Six Dots: Insight #4

Posted July 13th, 2016 by Jen Bryant

left, print version of 1994 biography; right, braille version

left, print version of 1994 biography; right, braille version

Here in the U.S., the Braille language is all around us—in our schools, churches, public libraries, office  buildings and restaurants. But how much do we notice it? And how much do we, the sighted, stop to think about those with visual impairment? Take the following brief quiz and see how much you know (all statistics courtesy of the World Health Organization):

How many people in the world live with a disabling visual impairment?

  1. 27 million
  2. 100 million
  3. 161 million

Of those who live with a visual impairment, how many of those are blind?

  1. 1 million
  2. 20 million
  3. 37 million
printed braille books at the Talking Braille and Book Center in New Jersey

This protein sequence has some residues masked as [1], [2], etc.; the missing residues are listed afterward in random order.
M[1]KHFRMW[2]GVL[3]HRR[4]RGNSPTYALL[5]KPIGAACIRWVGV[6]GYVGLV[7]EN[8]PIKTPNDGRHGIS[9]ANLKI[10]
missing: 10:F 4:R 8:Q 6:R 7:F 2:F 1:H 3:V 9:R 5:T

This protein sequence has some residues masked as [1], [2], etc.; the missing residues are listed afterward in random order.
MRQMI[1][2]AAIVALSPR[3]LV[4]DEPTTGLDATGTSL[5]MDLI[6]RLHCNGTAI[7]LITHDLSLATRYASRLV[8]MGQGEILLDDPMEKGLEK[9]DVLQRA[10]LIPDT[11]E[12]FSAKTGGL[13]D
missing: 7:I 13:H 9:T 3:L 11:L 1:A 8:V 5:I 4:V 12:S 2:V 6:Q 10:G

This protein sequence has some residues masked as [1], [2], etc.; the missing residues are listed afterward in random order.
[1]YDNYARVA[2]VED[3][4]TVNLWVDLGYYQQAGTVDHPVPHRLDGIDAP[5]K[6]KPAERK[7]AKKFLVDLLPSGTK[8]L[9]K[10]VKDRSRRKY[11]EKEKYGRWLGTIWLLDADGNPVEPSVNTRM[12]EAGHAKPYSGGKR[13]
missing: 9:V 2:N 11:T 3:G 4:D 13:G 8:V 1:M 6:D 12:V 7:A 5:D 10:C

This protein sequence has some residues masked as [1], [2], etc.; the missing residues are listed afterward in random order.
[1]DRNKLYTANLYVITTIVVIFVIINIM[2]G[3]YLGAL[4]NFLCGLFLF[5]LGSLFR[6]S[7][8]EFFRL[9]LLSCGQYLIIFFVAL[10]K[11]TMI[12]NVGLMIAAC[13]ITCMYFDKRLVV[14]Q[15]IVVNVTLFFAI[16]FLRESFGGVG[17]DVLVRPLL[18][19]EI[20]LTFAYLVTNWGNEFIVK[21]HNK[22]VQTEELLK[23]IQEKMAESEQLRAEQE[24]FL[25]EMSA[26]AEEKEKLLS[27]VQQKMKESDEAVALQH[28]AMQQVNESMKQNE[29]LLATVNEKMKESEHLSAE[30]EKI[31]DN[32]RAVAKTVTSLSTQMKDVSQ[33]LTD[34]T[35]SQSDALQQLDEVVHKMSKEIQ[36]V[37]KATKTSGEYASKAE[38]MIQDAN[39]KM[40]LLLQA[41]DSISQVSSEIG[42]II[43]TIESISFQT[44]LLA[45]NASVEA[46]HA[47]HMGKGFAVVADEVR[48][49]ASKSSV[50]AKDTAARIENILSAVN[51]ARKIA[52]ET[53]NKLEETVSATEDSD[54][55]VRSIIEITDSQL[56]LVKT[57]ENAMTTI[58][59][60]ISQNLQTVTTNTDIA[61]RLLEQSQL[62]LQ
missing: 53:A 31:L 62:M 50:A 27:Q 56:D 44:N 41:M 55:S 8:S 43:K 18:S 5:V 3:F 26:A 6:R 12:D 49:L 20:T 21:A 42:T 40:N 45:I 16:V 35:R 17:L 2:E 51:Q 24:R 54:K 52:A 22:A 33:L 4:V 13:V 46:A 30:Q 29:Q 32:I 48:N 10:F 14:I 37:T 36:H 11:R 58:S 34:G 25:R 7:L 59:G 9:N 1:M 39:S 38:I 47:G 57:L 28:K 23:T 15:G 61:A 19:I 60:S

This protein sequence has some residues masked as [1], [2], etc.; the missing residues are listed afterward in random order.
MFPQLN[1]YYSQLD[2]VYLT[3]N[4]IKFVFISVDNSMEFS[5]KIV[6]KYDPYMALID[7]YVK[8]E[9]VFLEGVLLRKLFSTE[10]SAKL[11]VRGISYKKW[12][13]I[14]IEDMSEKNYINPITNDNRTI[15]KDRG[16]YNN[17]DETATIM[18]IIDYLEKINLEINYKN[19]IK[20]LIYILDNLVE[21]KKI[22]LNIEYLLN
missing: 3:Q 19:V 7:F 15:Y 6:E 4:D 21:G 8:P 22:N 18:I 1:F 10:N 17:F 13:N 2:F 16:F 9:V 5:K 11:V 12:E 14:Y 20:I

printed braille books at the Talking Braille and Book Center in New Jersey

Although the statistics are daunting (answers to the above are c and c), there is reason to hope for widespread improvement in the everyday lives of the blind and visually impaired.  Innovations in digital and print technology–as well as access to specialized health care—have increased social, economic, and intellectual opportunities for those with visual disabilities. Here is a sampling of the organizations in the U.S., some national and others local/state-based, that are leading the way:

audio books at the New Jersey State Library and Talking Braille and Book Center

audio books at the New Jersey State Library and Talking Braille and Book Center

American Foundation for the Blind

National Federation of the Blind

National Braille Press

National Library Service for the Blind and Physically Handicapped (NLS)

The New Jersey State Talking Braille and Book Center (TBBC)  (blog photos taken at this location)

Lighthouse Guild (New York)

Associated Services for the Blind and Visually Impaired  (Philadelphia)


 

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